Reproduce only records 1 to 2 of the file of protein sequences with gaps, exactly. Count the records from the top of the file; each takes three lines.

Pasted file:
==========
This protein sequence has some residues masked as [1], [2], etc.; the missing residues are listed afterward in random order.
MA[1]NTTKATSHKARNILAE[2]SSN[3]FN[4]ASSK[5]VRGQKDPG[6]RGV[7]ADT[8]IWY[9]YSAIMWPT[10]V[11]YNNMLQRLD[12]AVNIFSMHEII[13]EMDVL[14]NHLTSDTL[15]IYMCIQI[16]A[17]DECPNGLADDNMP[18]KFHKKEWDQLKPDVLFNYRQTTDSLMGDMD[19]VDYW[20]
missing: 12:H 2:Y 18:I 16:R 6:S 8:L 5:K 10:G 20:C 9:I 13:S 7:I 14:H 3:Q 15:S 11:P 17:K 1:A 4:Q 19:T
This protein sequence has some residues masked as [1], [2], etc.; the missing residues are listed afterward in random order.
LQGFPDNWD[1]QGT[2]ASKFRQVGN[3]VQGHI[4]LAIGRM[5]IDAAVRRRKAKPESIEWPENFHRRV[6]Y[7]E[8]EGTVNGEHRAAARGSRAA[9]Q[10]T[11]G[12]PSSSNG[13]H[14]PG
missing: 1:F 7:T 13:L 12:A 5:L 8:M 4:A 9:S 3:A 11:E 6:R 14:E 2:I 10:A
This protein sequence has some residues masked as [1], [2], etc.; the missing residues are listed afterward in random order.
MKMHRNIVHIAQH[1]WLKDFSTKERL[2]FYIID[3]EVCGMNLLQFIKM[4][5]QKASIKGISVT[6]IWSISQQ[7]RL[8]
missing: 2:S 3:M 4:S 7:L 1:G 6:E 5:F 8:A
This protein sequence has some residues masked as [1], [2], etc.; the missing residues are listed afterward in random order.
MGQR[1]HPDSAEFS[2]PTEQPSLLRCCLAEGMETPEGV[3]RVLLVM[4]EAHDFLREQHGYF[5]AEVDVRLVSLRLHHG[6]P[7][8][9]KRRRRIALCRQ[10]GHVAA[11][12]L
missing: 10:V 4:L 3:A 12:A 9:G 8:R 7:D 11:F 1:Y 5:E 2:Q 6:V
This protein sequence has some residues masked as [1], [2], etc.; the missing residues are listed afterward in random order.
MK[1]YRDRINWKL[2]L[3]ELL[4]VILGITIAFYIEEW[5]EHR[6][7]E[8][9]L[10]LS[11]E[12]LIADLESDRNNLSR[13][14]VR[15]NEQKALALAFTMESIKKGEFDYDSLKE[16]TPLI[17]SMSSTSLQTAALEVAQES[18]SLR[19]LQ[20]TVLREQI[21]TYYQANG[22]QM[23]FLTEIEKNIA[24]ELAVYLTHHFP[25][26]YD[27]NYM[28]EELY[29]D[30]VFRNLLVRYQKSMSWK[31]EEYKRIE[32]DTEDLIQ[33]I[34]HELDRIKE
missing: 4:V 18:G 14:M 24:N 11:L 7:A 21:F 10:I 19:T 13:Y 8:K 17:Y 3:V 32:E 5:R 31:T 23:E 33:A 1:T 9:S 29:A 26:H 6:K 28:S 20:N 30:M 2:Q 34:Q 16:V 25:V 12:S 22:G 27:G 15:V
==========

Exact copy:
This protein sequence has some residues masked as [1], [2], etc.; the missing residues are listed afterward in random order.
MA[1]NTTKATSHKARNILAE[2]SSN[3]FN[4]ASSK[5]VRGQKDPG[6]RGV[7]ADT[8]IWY[9]YSAIMWPT[10]V[11]YNNMLQRLD[12]AVNIFSMHEII[13]EMDVL[14]NHLTSDTL[15]IYMCIQI[16]A[17]DECPNGLADDNMP[18]KFHKKEWDQLKPDVLFNYRQTTDSLMGDMD[19]VDYW[20]
missing: 12:H 2:Y 18:I 16:R 6:S 8:L 5:K 10:G 20:C 9:I 13:S 7:I 14:H 3:Q 15:S 11:P 17:K 1:A 4:Q 19:T
This protein sequence has some residues masked as [1], [2], etc.; the missing residues are listed afterward in random order.
LQGFPDNWD[1]QGT[2]ASKFRQVGN[3]VQGHI[4]LAIGRM[5]IDAAVRRRKAKPESIEWPENFHRRV[6]Y[7]E[8]EGTVNGEHRAAARGSRAA[9]Q[10]T[11]G[12]PSSSNG[13]H[14]PG
missing: 1:F 7:T 13:L 12:A 5:L 8:M 4:A 9:S 3:A 11:E 6:R 14:E 2:I 10:A